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Environmental Science

Environmental science is a broad-based field of study. It is truly interdisciplinary in nature. The subjects of biology, chemistry and geology are interwoven to provide a full picture of our environment and man’s impact on it.

The Environmental Science degree provides students with a foundation in the basic sciences, and provides the opportunity to tailor the program to the student's interest with course and elective choices. The goal of the Environmental Science program is to prepare students to transfer into a biological environmental science program at a four-year institution.

Earn an Associate Degree, Certificate or take a Course or two

Degree Programs

Associate of Science Degree in Environmental Science

Biology option
Environmental Systems option

Certificate Programs


Environmental Regulations
3 Credits

A broad view of federal, state and municipal environmental regulations as they apply to industry, commercial establishments, local governmental facilities and the individual citizen. Provides a practical approach to regulatory understanding to enable one to plan an effective and economically sound management system. Course topics include the Clean Air Act (CAA), Clean Water Act (CWA), Toxic Substance Control Act (TSCA), SARA Title III (Community Right-to-Know), Resource Conservation and Recovery Act (RCRA) CT Transfer of Establishment Act (TASA) and federal, state and local regulations covering such topics as hazardous material transportation, in-ground tank storage and specific hazardous materials such as asbestos and PCBs. ISO 14,000 requirements will be discussed.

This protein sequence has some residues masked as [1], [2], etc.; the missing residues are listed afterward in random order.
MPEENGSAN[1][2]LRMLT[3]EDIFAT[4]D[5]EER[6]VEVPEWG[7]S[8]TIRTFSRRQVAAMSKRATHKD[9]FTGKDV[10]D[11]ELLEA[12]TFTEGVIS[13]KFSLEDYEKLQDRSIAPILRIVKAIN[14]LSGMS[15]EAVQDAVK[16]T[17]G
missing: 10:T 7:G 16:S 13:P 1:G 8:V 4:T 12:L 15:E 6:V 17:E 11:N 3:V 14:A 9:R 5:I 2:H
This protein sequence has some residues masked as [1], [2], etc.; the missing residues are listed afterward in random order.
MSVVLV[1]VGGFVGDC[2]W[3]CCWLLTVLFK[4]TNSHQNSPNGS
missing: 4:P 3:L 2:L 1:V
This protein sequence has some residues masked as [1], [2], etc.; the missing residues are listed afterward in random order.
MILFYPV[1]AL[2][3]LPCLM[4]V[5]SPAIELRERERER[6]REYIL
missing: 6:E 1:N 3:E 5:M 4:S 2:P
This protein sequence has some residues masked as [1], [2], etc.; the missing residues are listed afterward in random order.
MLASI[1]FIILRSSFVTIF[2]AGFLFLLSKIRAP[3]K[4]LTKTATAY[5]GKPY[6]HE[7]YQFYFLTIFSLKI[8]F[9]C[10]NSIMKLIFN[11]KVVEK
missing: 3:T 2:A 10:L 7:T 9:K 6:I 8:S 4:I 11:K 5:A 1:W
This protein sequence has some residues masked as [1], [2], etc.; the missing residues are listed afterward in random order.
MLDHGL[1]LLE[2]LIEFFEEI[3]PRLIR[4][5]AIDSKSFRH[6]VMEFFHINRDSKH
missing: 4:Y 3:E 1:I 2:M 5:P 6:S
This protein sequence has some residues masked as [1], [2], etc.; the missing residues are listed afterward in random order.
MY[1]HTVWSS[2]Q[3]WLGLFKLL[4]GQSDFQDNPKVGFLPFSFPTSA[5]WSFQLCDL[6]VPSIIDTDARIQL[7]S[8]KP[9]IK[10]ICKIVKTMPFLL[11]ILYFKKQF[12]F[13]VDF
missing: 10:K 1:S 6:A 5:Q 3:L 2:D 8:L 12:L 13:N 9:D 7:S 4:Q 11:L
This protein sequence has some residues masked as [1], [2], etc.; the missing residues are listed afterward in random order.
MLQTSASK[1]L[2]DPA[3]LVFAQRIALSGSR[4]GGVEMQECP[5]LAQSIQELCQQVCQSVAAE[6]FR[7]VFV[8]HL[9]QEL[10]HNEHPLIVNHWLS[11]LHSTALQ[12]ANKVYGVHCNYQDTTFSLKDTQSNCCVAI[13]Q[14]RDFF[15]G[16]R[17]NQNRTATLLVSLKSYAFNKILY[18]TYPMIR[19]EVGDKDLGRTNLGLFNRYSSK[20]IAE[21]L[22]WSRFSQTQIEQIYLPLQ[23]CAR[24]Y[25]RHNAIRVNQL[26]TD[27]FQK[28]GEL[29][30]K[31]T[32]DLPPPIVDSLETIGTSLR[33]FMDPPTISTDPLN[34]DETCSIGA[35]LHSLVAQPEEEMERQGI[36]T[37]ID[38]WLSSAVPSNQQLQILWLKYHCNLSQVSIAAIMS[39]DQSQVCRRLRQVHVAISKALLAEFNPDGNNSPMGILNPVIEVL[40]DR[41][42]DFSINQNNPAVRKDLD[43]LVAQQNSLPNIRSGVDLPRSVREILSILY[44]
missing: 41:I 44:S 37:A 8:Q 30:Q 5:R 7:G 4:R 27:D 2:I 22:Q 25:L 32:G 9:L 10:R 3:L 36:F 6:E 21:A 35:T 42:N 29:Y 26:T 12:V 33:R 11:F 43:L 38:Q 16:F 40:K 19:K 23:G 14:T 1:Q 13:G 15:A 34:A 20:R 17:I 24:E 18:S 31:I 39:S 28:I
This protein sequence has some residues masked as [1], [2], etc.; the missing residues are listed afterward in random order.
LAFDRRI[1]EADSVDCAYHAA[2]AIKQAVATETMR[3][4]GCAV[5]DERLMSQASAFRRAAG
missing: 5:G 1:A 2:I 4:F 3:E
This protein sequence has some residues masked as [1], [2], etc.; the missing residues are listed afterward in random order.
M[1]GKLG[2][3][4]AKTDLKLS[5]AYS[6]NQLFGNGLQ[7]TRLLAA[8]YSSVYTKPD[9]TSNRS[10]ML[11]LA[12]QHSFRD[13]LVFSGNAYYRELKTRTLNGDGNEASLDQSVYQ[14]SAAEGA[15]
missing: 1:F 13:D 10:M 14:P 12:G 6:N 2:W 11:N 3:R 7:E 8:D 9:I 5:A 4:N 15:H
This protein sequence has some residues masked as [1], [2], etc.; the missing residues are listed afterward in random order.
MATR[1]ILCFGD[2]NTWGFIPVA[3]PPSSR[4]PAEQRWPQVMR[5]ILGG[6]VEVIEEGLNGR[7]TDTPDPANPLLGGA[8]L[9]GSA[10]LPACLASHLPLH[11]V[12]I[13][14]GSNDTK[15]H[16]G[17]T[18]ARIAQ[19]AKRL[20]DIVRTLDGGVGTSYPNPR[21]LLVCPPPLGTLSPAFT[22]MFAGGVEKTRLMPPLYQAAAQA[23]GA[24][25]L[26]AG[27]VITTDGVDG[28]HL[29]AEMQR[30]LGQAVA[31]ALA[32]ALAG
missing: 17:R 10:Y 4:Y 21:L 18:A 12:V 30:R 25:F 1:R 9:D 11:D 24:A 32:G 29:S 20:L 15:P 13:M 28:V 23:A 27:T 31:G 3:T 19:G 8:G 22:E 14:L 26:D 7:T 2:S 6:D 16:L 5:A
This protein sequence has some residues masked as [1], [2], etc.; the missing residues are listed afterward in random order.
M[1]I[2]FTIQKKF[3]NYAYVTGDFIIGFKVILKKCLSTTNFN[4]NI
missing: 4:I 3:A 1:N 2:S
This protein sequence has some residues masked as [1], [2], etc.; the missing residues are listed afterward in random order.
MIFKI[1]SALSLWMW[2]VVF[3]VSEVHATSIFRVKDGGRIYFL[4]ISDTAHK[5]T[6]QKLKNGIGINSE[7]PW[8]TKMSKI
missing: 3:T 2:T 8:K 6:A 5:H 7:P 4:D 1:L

Introduction to Hazardous Materials
3 Credits

Hazardous materials are associated with virtually all industrial activities. This course is designed for people who routinely come in contact with hazardous materials in the workplace. OSHA regulations, Material Safety Data Sheets (MSDS), toxicology, selection of protection equipment, ventilation and storage of hazardous materials will be covered. Fire, electrical, radiation and noise hazards will also be discussed. Students will use industrial supply catalogs, computers and the Internet to identify appropriate protective equipment for a range of hazardous materials.

Foundations of Environmental Chemistry
3 Credits

Prerequisite: CHE*H111 or 121. The objective of the course is to study the chemical reactions in natural systems. The fate and transport of contaminants introduced into the environment by humans will be examined. Ways of analyzing for contaminants in the atmosphere, hydrosphere, and lithosphere will be identified and students will obtain practical experience with some of these techniques. Written lab reports will be required. Two class and two laboratory hours weekly.

Principles of Soil and Water Resources
3 Credits

The study of soil structure and various methods to reduce soil erosion. Discussion of soil chemical structure and its relationship to nutrient availability. Depletion of soil nutrients by leaching and excessive crop harvesting, and soil restoration will also be considered. The hydrologic cycle will be studied in detail, including surface water body and ground water characteristics. Soil chemical cycles for major plant nutrients and contaminants will also be investigated. A research paper is required. Three hours weekly.